Trivia: How many moons does the solar system have: less than or more than 200?

Follow Us!
Share :
Solar System < Cosmology < Science

How many moons does our solar system have?

The solar system has more than 200 moons, and currently, the number sits at 297! That’s a great trivia answer if you can remember that at a future trivia night.

Let’s explore our planets and moons.

First up, the planets. The solar system has 8 planets, not 9, because Pluto is classified as a dwarf planet, and we currently have 4 of them. In the lead-up to 2006, three new planets were identified, but there was some question as to what constitutes a planet. The International Astronomical Union (IAU), responsible for classifying celestial bodies, decided in 2006 to redefine the criteria for what constitutes a planet. So, instead of going from 9 to 12 planets, we went from 9 to 8 planets plus 4 dwarf planets. The 4 dwarf planets do not have clear orbits, and that’s what holds them back.

In the years leading up to 2006, the dwarf planets Haumea, Eris, and Makemake were discovered. Haumea even has two moons, and Eris and Makemake have one moon each. Did you know Pluto has moons too? It has five! To clarify, a moon is a natural satellite that orbits a planet or dwarf planet.

While we have 1 moon, Mars has 2. The outer gas giants Jupiter and Saturn have the bulk of the moons at 95 and 146, respectively. The ice giants Uranus and Neptune have 28 and 16. All this adds up to 297 moons! A great trivia question and answer, well, for now as we will almost certainly find more.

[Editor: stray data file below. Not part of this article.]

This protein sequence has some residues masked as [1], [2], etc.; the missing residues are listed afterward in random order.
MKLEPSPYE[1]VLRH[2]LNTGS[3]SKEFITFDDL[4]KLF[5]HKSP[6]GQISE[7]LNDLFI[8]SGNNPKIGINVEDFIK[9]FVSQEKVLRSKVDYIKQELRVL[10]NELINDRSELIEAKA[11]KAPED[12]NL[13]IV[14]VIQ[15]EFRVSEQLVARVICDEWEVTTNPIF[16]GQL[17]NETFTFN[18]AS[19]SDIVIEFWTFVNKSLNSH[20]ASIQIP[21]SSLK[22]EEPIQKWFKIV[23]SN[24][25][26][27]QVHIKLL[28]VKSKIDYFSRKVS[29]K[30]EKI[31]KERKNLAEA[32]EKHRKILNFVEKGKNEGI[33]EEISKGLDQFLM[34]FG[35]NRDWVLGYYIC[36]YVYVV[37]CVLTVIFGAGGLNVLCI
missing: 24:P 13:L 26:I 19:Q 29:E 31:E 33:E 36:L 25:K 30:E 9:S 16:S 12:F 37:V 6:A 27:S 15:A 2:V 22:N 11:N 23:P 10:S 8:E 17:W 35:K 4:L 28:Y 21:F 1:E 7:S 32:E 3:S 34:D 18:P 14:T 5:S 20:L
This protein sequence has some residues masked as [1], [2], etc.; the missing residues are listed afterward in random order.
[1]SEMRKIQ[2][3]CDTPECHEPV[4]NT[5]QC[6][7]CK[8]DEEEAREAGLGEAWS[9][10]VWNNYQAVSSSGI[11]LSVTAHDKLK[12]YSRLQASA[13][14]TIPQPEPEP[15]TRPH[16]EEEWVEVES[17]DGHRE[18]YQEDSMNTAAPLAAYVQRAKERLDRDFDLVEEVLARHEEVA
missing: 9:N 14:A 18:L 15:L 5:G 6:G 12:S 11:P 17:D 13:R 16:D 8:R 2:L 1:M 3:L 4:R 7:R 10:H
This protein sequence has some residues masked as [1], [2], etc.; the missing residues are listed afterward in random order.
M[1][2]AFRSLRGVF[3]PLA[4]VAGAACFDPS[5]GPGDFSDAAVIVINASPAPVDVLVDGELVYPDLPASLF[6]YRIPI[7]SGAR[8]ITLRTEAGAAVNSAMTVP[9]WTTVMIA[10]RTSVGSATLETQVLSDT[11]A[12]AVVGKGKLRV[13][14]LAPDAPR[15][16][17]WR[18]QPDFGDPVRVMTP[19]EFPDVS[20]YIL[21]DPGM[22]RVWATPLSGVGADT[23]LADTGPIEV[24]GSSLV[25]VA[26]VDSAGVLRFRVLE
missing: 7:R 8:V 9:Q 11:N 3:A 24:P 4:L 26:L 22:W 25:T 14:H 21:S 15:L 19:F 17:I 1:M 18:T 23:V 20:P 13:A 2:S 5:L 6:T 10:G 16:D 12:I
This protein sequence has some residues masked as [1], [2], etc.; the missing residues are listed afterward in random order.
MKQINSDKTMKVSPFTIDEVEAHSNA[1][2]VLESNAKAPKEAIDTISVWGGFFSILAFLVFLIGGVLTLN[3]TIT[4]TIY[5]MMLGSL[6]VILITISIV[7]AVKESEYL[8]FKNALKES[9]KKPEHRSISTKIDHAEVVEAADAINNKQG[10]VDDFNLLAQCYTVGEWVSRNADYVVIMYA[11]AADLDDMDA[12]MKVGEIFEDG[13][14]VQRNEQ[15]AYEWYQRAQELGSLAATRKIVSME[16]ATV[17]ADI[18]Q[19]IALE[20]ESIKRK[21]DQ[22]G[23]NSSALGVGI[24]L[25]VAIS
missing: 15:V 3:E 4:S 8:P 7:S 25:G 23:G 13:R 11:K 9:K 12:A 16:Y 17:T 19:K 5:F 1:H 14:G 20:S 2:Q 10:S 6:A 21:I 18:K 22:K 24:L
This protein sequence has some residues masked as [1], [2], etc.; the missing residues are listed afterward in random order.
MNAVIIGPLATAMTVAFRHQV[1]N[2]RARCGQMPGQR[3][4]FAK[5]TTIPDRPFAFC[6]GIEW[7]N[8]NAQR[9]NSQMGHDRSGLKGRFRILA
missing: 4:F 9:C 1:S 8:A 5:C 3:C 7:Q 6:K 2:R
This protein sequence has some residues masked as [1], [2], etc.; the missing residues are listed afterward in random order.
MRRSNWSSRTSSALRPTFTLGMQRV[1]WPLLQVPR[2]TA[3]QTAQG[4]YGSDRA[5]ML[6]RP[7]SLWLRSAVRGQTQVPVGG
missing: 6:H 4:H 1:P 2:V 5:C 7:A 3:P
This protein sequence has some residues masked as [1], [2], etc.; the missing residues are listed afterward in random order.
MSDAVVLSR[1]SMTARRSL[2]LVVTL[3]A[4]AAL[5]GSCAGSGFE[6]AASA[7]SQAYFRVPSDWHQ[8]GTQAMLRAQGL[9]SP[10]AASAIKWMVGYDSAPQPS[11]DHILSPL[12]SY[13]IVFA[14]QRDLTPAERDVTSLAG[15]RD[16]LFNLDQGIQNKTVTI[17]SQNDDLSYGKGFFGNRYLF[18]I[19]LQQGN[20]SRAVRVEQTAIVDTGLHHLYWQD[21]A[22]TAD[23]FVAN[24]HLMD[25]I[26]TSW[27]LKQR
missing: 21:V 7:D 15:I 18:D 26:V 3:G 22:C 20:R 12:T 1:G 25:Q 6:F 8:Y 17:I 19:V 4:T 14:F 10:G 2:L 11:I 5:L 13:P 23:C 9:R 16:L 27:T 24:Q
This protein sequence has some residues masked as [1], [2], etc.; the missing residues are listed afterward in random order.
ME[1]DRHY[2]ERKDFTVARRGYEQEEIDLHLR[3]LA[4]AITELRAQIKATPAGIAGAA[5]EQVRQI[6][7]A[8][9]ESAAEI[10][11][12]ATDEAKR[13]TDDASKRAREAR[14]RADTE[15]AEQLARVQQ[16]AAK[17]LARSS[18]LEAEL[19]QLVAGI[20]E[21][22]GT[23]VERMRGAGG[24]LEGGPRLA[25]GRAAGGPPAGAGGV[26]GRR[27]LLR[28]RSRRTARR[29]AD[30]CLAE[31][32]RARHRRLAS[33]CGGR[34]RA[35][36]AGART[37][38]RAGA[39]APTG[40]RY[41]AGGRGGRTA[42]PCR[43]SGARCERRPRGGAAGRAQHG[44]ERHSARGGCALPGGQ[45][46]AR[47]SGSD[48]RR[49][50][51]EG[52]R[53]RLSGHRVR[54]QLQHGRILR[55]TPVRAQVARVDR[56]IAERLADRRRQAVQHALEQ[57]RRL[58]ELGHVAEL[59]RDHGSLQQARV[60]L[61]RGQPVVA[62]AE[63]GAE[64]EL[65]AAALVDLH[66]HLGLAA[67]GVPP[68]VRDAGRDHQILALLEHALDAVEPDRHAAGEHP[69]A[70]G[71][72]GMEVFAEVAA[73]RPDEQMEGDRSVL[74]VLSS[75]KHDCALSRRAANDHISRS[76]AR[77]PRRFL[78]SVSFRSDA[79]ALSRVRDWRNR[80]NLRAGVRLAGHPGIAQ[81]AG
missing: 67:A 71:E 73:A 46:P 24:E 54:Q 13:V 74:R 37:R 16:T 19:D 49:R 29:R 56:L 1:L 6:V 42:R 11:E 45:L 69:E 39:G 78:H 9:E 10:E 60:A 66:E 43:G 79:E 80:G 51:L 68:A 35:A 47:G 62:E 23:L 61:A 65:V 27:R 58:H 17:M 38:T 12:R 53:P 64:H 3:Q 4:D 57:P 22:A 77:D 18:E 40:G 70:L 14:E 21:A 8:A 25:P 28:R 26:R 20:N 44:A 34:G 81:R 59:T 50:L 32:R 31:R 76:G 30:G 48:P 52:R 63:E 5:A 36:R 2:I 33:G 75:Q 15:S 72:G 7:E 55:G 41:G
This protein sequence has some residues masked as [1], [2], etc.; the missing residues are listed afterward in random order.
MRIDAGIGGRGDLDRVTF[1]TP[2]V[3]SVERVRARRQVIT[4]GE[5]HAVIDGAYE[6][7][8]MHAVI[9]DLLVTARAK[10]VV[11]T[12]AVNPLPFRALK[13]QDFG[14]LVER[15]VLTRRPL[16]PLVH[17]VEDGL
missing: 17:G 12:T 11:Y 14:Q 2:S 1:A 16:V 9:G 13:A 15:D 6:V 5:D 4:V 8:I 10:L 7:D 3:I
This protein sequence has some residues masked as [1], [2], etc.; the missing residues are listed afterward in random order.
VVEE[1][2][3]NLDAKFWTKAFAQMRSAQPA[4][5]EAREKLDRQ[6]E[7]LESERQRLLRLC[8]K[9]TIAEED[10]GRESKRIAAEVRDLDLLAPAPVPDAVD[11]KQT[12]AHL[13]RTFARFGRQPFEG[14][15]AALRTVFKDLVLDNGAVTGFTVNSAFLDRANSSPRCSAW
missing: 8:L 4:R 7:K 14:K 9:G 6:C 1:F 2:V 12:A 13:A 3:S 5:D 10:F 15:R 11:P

Image: Jupiter’s moon Europa.

Share :


1-Minute Hot Topics!

Weekly Wisdom Builder
This week’s 4-minute brain boost…
July 7, 2024 Edition
Time Left: 

Email Notification
Subscribe to our Weekly Wisdom BuilderIt’s Free! No ads! No catches! One email each Monday, use it as your weekly to-do checklist! Delete it after you’ve pondered your weekly 4 minute brain boost.

Exactly what the world needs RIGHT NOW!

Wisdom at the crossroads of knowledge.

Wisdom emerges from the consistent exploration of the intersections of philosophy, science, critical thinking, and history.


Join the Conversation! Currently logged out.
Sign in, or register, to leave a comment.
“To share your thoughts and become a part of our kind-hearted community engaged in rational and tolerant discussion, please sign in or register. Your voice matters to us, and together, we can create a space of meaningful dialogue.” -Mike Prestwood

Leave a Comment

Scroll to Top